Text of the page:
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544 pages, ebook
First published January 23, 2018
Queens, countries, and cultures collided in Woodwalker and Ashes to Fire, the first two books in Emily B. Martin’s Creatures of Light series. From Mae’s guidance to retake Lumen Lake to Mona’s eye-opening adventure in Cyprien, we now see things from Gemma’s perspective—a queen in disgrace…and symbol of the oppressive power of Alcoro.
Queen Gemma—although she isn’t sure she still has claim to that title—is in prison.
To her people, it’s simply called “The Retreat,” but in the middle of nowhere, surrounded by guards and unable to speak to her husband, King Celeno, there’s no other word for it. The only comfort she has is knowing she might not be there long—the Prelate has let her know in no uncertain terms the council is, even now, deciding her ultimate fate.
And Gemma would resign herself to that if it wasn’t for a mysterious stranger breaking her free and setting her on a course that could change the world. With precious information—and a skeptical travel companion— Gemma must undertake a journey to find answers to the questions that have defined her life for years…and her country for centuries.
If she can make this desperate scheme work, she might not just forge peace between Alcoro and their neighbors, but win some peace of heart as well. And, perhaps, she’ll learn the same lessons Mae and Mona learned: that being Queen doesn’t mean having to do everything alone.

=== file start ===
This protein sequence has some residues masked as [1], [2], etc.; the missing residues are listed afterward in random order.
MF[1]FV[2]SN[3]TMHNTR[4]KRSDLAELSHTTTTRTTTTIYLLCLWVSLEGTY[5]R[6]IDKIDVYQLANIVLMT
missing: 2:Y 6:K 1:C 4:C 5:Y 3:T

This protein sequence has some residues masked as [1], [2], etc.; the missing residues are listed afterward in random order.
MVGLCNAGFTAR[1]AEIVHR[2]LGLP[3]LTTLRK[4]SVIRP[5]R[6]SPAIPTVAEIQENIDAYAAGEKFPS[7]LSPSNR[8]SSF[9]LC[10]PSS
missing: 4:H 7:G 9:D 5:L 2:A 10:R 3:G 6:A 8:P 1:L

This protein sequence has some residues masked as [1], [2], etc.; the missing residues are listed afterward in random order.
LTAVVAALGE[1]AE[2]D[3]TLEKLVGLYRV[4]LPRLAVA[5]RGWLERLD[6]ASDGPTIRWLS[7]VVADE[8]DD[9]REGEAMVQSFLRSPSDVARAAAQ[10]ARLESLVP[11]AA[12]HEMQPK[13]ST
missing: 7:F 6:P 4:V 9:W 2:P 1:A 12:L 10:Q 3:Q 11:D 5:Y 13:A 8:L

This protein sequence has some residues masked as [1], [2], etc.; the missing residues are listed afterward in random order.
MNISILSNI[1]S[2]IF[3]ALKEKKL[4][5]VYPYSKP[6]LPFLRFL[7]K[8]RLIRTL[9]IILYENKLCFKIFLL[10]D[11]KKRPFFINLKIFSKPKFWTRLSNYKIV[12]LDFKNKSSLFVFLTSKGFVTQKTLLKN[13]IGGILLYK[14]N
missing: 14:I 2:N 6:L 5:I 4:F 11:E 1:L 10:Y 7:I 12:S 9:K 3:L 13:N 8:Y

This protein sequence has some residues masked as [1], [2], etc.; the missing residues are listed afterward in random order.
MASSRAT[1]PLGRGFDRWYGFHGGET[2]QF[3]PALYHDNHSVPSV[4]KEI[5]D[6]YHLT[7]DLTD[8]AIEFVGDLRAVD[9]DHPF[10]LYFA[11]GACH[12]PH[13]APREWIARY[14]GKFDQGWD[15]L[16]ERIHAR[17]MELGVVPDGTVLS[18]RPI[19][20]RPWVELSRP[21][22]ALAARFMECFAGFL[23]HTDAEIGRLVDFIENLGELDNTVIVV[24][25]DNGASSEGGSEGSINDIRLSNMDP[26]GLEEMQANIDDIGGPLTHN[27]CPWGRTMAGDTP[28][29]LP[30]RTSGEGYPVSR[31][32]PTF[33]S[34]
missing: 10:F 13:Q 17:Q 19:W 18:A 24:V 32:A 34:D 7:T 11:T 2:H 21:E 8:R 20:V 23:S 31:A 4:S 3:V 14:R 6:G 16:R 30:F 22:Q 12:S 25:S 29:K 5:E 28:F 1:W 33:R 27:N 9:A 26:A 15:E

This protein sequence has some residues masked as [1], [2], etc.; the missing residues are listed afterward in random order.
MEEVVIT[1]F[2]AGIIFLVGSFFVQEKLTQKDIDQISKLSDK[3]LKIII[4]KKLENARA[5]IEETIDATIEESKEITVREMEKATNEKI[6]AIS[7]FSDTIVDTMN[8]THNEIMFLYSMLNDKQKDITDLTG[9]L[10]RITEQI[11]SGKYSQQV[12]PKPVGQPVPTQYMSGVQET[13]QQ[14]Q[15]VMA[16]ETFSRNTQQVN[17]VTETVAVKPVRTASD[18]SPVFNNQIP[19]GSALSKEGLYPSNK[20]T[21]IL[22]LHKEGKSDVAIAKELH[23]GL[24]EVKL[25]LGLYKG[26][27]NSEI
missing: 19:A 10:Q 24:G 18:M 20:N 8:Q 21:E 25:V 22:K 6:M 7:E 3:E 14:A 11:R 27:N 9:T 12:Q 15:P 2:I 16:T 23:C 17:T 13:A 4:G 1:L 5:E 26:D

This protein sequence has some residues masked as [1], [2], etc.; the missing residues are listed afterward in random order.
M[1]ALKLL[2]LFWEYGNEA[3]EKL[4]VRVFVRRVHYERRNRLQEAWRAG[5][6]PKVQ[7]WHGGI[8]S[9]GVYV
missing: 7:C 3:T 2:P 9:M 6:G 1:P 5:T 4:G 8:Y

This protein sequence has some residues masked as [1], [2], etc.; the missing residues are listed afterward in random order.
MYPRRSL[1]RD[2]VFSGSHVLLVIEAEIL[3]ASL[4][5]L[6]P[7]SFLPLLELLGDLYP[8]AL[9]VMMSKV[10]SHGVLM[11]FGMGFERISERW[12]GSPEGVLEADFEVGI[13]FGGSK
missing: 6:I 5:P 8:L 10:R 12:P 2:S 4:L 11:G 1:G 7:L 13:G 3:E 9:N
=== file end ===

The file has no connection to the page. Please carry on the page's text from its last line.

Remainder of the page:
Creatures of Light—the eponymous third and final book in Emily B. Martin’s series—is a novel filled with adventure, betrayal, and a queen’s lifelong struggle to love and trust herself.
"We'll pretend we're having an affair," she replied.
"That's not funny."
"Oh, sure it is. Think of the look on Mona's face."
"Think of the look on Valien's," he admonished. "What would he say?"
"I'd say get on with it, or take it somewhere else," mumbled a groggy voice from under the trees, making Colm jump again. "Leastwise, let a man get as decent a sleep as he can in below-freezing temperatures."
I closed my eyes, the cold stone biting through my cloak.
"I wonder," I said, "if there is no such thing as bravery--if it's just fear coming from a different direction."
"You were brave to come here."
"No, I was just afraid. Like you. And I'm still afraid." I rubbed my eyes. "I've always been afraid."
He curled his fingers around the metal bars. "But...the thing is, at least you moved forward anyway. I don't think bravery is the absence of fear. Bravery is being afraid and taking action anyway."